Mitt Romney's Heartless Advice to a Woman Whose Pregnancy Might Have Killed Her
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Romney—and Republicans in general—are experiencing a significant gender gap at the polls this election season, with the most recent poll conducted by the YWCA indicating that Obama is leading Romney by 49-31 percent with women voters. In respect to issues that most directly impact women, this should come as no surprise.
"Although Romney once supported Planned Parenthood and other services for women," says Linda Bergthold, Ph. D., a national health policy consultant based in California and a frequent contributor to the Huffington Post, "he is more recently on record saying he would shut off federal funding for Planned Parenthood, a program that serves millions of women in every state. He has also said he would support the overturn of Roe v. Wade and, if elected, would likely appoint a Supreme Court judge who shares that position. He has no record of support for equal pay for women or paid family leave, issues of major importance to women. He belongs to a political party whose base wants to cut Medicaid, a program that serves poor women, children and elderly in nursing homes, by a third over the next 10 years."
As Republicans gathered in Tampa to coronate Romney as their nominee, several Republican speakers mocked the Obama slogan of "Forward," calling instead, as noted by Rebecca Traister, Salon columnist and author of Big Girls Don't Cry, for a "moment back in time" when "only a select few—the white, the male, the straight, the Protestant—could reasonably expect to exert political or financial or social or sexual power."
In word and deed, Traister observed, Republicans "have been telegraphing their hope to return us to a moment not just before Roe, but before the birth-control pill, before the sexual revolution, before second-wave feminism hammered pesky terms like 'harassment' and 'equal pay' into our lexicon, to a moment when women's bodies and sexuality and identities were men's to define, patrol and violate at will." Romney, it would appear, is the perfect Republican candidate to bring us back to that patriarchal future.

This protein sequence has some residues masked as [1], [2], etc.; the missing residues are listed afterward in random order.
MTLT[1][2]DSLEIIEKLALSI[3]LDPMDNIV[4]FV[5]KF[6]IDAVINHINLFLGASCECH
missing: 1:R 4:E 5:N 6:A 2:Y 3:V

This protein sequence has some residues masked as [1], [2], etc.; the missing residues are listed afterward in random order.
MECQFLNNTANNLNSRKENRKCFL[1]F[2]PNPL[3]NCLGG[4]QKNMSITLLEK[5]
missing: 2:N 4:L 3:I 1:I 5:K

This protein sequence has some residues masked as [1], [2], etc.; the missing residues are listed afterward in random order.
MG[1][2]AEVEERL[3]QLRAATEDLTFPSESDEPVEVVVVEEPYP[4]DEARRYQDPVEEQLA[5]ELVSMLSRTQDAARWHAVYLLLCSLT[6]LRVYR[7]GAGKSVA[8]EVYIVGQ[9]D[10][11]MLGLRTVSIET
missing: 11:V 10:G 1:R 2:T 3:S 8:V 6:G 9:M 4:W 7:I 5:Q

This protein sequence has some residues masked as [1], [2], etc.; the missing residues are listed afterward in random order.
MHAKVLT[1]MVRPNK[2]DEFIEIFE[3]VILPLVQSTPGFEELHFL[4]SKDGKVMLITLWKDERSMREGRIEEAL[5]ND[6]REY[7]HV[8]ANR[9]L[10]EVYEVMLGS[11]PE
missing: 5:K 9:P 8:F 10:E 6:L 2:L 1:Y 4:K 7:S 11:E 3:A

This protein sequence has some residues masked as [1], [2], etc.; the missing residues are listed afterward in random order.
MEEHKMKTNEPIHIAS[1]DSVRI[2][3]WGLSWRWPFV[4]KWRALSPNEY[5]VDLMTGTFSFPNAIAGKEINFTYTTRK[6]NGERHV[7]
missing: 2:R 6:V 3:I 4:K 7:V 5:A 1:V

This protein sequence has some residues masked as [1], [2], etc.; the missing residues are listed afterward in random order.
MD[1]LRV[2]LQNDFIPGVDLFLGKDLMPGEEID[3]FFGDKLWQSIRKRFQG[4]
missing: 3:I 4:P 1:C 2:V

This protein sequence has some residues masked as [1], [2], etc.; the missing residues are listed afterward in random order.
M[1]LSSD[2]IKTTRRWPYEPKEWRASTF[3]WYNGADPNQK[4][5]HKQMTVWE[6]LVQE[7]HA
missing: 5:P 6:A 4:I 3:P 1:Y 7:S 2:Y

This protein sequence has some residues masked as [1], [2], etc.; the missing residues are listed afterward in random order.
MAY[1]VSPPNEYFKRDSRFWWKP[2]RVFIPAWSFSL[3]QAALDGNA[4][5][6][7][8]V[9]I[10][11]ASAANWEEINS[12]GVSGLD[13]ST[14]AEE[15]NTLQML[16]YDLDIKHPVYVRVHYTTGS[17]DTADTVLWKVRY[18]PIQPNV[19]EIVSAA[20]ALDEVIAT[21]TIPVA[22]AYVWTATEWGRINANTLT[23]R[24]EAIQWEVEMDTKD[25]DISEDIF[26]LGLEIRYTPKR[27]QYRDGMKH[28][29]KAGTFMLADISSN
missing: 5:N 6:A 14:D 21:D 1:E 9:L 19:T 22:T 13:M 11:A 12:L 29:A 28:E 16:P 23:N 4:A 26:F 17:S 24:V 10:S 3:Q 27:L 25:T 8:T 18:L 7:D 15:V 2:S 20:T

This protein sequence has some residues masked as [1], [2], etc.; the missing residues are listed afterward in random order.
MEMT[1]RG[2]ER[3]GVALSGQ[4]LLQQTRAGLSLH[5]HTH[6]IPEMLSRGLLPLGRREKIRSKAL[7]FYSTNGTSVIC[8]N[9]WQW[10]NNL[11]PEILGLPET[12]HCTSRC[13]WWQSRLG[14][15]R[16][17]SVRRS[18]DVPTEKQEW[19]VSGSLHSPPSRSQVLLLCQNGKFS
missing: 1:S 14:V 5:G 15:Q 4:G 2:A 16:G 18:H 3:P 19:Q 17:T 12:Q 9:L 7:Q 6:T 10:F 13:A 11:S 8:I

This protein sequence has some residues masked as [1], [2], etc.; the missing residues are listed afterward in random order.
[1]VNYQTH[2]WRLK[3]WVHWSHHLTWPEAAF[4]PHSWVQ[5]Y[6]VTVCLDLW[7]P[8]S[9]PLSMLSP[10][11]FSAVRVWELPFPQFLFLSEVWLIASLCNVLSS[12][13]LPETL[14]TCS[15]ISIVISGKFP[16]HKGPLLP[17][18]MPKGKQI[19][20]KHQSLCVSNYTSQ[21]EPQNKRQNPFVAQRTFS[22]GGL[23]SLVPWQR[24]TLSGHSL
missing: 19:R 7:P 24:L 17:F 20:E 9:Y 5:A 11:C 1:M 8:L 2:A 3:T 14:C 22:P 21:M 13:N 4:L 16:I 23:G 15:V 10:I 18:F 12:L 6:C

Of course, one could argue that Romney's backward-looking view of the world is not limited exclusively to women's issues. In respect to economic policies, he would clearly like to revert to the days before workplace safety mandates, the progressive income tax, the right of workers to organize and regulatory controls of financial institutions.
His doubletalk at the first presidential debate last week in Denver about his various economic proposals—many of which directly contradict previous statements he has made—only help to underscore what Dushku has called his "capacity for duplicity" and "his lack of a moral center."
When Romney uttered his now-immortal comments at a Republican fundraiser in Boca Raton, Florida, about 47 percent of Americans being "victims" who think "that government has the responsibility to care for them," Dushku says that we were seeing the "real Romney."
"He sees other people in need as lazy and slackers," Dushku notes. "He doesn't acknowledge that the path he took was a privileged path, from his parents, that gave him distinct advantages."
Romney likes to say that his controversial role at Bain Capital was to "help out" other companies or "assist them" or "provide business expertise." It's a narrative that completely obfuscates the role that Romney and Bain were actually executing with their leveraged buyouts. Romney & Co. were corporate pirates—nothing more and nothing less—in the worst sense of the term.
In what has been the most important work of investigative journalism dealing with Romney's real record at Bain Capital (Rolling Stone, Aug. 29), Matt Taibbi described Bain's business practices as being driven by a "make-nothing, take-everything, screw-everyone ethos" and Romney himself as a "Gordon GekkoÉwithout the PR."